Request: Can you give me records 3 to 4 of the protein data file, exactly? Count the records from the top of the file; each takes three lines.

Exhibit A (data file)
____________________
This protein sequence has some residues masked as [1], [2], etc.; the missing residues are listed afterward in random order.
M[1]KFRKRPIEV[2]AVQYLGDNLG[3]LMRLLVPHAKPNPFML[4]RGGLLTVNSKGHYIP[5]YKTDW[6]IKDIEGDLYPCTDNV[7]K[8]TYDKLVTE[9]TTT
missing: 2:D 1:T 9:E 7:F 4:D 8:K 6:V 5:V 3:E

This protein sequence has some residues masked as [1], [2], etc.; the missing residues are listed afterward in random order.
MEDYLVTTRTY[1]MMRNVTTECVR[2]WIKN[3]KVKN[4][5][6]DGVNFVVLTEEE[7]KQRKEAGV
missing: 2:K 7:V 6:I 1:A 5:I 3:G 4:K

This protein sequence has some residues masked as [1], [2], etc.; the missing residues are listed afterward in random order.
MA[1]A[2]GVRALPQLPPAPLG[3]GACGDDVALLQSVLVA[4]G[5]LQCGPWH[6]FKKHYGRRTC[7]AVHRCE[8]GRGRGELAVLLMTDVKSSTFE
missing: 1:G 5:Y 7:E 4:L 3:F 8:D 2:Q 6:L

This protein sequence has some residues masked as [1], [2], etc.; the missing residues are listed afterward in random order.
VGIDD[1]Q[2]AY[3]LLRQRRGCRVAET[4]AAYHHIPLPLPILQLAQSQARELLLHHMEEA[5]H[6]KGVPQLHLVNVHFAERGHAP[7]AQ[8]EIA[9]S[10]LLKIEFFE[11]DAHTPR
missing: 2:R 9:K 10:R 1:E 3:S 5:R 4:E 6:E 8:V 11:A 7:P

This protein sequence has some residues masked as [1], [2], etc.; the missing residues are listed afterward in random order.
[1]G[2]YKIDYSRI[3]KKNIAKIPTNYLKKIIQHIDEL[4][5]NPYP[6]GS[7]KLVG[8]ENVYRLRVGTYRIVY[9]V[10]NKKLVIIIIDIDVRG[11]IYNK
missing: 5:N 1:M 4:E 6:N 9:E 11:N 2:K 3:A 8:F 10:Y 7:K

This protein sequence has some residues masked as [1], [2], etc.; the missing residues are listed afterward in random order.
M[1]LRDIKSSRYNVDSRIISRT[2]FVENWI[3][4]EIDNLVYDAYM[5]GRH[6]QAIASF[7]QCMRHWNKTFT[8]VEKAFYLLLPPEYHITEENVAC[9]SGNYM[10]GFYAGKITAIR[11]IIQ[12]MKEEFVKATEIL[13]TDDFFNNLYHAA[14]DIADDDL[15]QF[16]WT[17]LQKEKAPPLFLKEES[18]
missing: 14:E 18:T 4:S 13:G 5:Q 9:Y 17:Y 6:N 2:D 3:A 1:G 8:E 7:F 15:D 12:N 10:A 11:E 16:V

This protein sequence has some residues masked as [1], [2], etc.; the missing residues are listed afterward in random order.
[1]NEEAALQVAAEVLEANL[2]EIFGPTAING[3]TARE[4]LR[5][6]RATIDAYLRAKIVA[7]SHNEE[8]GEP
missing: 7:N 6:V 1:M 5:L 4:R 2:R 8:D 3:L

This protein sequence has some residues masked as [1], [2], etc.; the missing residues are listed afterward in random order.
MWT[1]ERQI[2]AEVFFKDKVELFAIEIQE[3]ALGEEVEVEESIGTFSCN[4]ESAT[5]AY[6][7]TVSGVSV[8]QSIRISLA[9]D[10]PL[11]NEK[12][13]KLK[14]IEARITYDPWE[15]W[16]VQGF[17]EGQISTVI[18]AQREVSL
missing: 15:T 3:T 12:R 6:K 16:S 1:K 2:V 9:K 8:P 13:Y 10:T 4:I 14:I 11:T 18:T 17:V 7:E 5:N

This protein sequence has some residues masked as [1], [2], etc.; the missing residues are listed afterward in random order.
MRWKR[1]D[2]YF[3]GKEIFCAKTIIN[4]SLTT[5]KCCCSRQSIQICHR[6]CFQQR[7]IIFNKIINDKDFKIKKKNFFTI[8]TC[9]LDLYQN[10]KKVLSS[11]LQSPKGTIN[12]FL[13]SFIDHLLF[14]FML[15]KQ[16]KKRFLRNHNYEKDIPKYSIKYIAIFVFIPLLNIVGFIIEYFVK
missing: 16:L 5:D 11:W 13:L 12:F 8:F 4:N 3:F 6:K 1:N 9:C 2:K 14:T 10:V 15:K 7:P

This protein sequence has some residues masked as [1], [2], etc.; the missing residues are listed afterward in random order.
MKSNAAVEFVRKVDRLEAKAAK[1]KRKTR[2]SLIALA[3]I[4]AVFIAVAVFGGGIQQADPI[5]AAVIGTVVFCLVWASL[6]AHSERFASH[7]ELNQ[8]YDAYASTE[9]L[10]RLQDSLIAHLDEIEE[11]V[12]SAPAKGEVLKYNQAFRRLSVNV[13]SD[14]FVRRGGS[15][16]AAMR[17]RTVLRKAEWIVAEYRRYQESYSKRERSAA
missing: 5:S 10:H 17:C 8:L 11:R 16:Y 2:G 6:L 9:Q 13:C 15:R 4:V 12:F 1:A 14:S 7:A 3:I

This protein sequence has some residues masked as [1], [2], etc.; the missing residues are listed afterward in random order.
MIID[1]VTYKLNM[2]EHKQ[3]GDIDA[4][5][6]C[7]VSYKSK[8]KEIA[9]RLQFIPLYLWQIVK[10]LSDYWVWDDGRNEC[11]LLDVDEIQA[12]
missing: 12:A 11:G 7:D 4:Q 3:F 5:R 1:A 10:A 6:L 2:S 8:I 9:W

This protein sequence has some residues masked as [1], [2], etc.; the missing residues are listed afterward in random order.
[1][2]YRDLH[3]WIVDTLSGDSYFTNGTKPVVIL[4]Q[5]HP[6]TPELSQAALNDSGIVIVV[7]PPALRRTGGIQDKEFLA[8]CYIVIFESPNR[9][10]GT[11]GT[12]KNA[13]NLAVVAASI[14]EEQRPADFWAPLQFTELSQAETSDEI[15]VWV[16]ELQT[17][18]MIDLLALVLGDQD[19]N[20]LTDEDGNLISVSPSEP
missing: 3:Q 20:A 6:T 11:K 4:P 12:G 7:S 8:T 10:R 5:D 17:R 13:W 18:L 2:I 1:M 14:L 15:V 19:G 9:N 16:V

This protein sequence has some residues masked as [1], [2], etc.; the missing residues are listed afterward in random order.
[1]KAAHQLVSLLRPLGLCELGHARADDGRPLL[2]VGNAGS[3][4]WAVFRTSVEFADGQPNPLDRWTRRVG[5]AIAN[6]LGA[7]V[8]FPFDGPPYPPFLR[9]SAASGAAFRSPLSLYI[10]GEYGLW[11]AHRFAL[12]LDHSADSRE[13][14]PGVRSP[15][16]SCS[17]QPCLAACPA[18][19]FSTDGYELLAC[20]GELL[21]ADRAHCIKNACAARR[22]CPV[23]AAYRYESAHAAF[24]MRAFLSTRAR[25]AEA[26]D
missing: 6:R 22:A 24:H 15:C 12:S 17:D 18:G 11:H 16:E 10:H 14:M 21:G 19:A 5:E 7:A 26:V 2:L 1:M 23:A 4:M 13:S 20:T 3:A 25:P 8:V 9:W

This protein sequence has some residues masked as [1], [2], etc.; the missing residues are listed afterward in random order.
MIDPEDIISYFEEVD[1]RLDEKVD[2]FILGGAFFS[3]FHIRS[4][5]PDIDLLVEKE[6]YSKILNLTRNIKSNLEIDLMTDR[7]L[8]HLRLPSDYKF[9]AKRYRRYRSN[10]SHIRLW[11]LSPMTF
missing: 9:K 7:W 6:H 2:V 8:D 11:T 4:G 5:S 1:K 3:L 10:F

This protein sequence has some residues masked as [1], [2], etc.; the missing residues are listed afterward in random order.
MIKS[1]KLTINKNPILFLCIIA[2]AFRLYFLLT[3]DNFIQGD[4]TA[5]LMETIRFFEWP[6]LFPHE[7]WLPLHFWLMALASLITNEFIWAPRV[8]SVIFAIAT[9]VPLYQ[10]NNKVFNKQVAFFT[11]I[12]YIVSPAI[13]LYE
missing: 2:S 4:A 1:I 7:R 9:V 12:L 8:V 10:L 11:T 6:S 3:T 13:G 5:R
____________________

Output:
This protein sequence has some residues masked as [1], [2], etc.; the missing residues are listed afterward in random order.
MA[1]A[2]GVRALPQLPPAPLG[3]GACGDDVALLQSVLVA[4]G[5]LQCGPWH[6]FKKHYGRRTC[7]AVHRCE[8]GRGRGELAVLLMTDVKSSTFE
missing: 1:G 5:Y 7:E 4:L 3:F 8:D 2:Q 6:L

This protein sequence has some residues masked as [1], [2], etc.; the missing residues are listed afterward in random order.
VGIDD[1]Q[2]AY[3]LLRQRRGCRVAET[4]AAYHHIPLPLPILQLAQSQARELLLHHMEEA[5]H[6]KGVPQLHLVNVHFAERGHAP[7]AQ[8]EIA[9]S[10]LLKIEFFE[11]DAHTPR
missing: 2:R 9:K 10:R 1:E 3:S 5:R 4:E 6:E 8:V 11:A 7:P